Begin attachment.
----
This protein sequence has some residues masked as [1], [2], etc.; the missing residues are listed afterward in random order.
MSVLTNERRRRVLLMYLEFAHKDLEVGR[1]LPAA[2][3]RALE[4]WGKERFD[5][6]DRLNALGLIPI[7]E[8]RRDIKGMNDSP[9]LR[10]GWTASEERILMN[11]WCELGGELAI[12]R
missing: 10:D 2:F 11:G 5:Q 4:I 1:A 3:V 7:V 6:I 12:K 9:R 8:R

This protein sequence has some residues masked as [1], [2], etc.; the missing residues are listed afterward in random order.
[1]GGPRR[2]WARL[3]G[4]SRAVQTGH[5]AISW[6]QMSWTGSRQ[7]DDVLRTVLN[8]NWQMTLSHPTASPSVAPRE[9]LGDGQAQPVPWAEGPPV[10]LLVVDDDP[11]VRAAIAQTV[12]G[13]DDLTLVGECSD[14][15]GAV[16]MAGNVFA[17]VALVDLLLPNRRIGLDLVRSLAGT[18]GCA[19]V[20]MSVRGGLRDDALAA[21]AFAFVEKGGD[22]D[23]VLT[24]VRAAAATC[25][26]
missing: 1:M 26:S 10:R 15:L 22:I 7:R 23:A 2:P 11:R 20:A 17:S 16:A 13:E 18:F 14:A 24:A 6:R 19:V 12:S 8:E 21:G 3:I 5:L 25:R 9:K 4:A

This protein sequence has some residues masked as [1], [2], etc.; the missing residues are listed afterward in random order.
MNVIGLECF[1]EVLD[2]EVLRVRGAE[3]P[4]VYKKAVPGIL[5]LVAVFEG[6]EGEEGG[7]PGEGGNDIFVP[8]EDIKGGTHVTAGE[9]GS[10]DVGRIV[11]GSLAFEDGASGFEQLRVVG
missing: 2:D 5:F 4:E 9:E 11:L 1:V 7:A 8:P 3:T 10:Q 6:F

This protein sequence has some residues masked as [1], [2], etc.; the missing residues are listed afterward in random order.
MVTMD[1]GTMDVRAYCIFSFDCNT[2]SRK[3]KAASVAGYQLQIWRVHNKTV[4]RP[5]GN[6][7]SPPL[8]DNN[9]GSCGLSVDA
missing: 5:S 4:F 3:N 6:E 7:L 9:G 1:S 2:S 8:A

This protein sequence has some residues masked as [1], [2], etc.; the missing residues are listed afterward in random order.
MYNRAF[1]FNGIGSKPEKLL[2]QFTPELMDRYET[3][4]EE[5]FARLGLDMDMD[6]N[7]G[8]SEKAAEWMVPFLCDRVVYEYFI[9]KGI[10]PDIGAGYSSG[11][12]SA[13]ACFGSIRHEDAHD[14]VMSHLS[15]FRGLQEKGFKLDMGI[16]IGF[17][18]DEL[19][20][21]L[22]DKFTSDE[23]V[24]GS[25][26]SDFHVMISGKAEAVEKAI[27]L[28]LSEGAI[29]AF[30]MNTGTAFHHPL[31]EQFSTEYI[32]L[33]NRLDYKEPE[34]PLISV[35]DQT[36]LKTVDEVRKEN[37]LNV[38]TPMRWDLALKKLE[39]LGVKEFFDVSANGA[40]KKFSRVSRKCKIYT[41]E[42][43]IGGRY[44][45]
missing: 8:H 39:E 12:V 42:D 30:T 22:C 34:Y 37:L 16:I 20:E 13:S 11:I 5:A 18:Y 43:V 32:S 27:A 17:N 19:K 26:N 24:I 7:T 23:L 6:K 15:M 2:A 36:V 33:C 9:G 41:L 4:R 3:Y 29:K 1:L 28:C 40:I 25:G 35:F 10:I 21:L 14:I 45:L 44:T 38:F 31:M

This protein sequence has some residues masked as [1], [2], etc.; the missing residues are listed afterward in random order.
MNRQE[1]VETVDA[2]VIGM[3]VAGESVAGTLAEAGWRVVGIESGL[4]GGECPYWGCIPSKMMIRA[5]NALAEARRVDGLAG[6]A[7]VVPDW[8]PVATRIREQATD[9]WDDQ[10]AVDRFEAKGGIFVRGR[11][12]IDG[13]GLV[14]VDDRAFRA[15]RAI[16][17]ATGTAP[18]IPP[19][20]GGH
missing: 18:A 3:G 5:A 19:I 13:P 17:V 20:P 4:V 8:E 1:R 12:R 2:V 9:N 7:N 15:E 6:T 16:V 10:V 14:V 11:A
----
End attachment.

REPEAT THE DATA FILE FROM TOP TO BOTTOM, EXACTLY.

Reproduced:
This protein sequence has some residues masked as [1], [2], etc.; the missing residues are listed afterward in random order.
MSVLTNERRRRVLLMYLEFAHKDLEVGR[1]LPAA[2][3]RALE[4]WGKERFD[5][6]DRLNALGLIPI[7]E[8]RRDIKGMNDSP[9]LR[10]GWTASEERILMN[11]WCELGGELAI[12]R
missing: 10:D 2:F 11:G 5:Q 4:I 1:A 3:V 7:V 6:I 12:K 9:R 8:R

This protein sequence has some residues masked as [1], [2], etc.; the missing residues are listed afterward in random order.
[1]GGPRR[2]WARL[3]G[4]SRAVQTGH[5]AISW[6]QMSWTGSRQ[7]DDVLRTVLN[8]NWQMTLSHPTASPSVAPRE[9]LGDGQAQPVPWAEGPPV[10]LLVVDDDP[11]VRAAIAQTV[12]G[13]DDLTLVGECSD[14][15]GAV[16]MAGNVFA[17]VALVDLLLPNRRIGLDLVRSLAGT[18]GCA[19]V[20]MSVRGGLRDDALAA[21]AFAFVEKGGD[22]D[23]VLT[24]VRAAAATC[25][26]
missing: 1:M 26:S 10:R 15:L 22:I 7:R 23:A 2:P 11:R 20:A 17:S 16:A 13:E 18:F 14:A 24:A 6:R 19:V 12:S 8:E 21:G 3:I 5:L 25:R 9:K 4:A

This protein sequence has some residues masked as [1], [2], etc.; the missing residues are listed afterward in random order.
MNVIGLECF[1]EVLD[2]EVLRVRGAE[3]P[4]VYKKAVPGIL[5]LVAVFEG[6]EGEEGG[7]PGEGGNDIFVP[8]EDIKGGTHVTAGE[9]GS[10]DVGRIV[11]GSLAFEDGASGFEQLRVVG
missing: 2:D 5:F 4:E 9:E 11:L 1:V 7:A 8:P 3:T 10:Q 6:F

This protein sequence has some residues masked as [1], [2], etc.; the missing residues are listed afterward in random order.
MVTMD[1]GTMDVRAYCIFSFDCNT[2]SRK[3]KAASVAGYQLQIWRVHNKTV[4]RP[5]GN[6][7]SPPL[8]DNN[9]GSCGLSVDA
missing: 5:S 4:F 3:N 6:E 7:L 9:G 1:S 2:S 8:A

This protein sequence has some residues masked as [1], [2], etc.; the missing residues are listed afterward in random order.
MYNRAF[1]FNGIGSKPEKLL[2]QFTPELMDRYET[3][4]EE[5]FARLGLDMDMD[6]N[7]G[8]SEKAAEWMVPFLCDRVVYEYFI[9]KGI[10]PDIGAGYSSG[11][12]SA[13]ACFGSIRHEDAHD[14]VMSHLS[15]FRGLQEKGFKLDMGI[16]IGF[17][18]DEL[19][20][21]L[22]DKFTSDE[23]V[24]GS[25][26]SDFHVMISGKAEAVEKAI[27]L[28]LSEGAI[29]AF[30]MNTGTAFHHPL[31]EQFSTEYI[32]L[33]NRLDYKEPE[34]PLISV[35]DQT[36]LKTVDEVRKEN[37]LNV[38]TPMRWDLALKKLE[39]LGVKEFFDVSANGA[40]KKFSRVSRKCKIYT[41]E[42][43]IGGRY[44][45]
missing: 8:H 39:E 12:V 42:D 30:T 22:C 34:Y 37:L 16:I 20:E 13:S 11:I 5:A 18:Y 43:V 32:S 27:A 17:N 19:K 26:N 24:I 7:T 23:L 6:K 15:M 2:A 36:V 33:C 9:G 41:L 4:R 3:Y 29:K 1:L 28:C 40:I 25:G 35:F 10:I 21:L 14:I 45:L 44:T 38:F 31:M

This protein sequence has some residues masked as [1], [2], etc.; the missing residues are listed afterward in random order.
MNRQE[1]VETVDA[2]VIGM[3]VAGESVAGTLAEAGWRVVGIESGL[4]GGECPYWGCIPSKMMIRA[5]NALAEARRVDGLAG[6]A[7]VVPDW[8]PVATRIREQATD[9]WDDQ[10]AVDRFEAKGGIFVRGR[11][12]IDG[13]GLV[14]VDDRAFRA[15]RAI[16][17]ATGTAP[18]IPP[19][20]GGH
missing: 18:A 3:G 5:A 19:I 13:P 17:V 20:P 4:V 8:E 1:R 12:R 2:V 9:N 7:N 15:E 6:T 16:V 10:V 14:V 11:A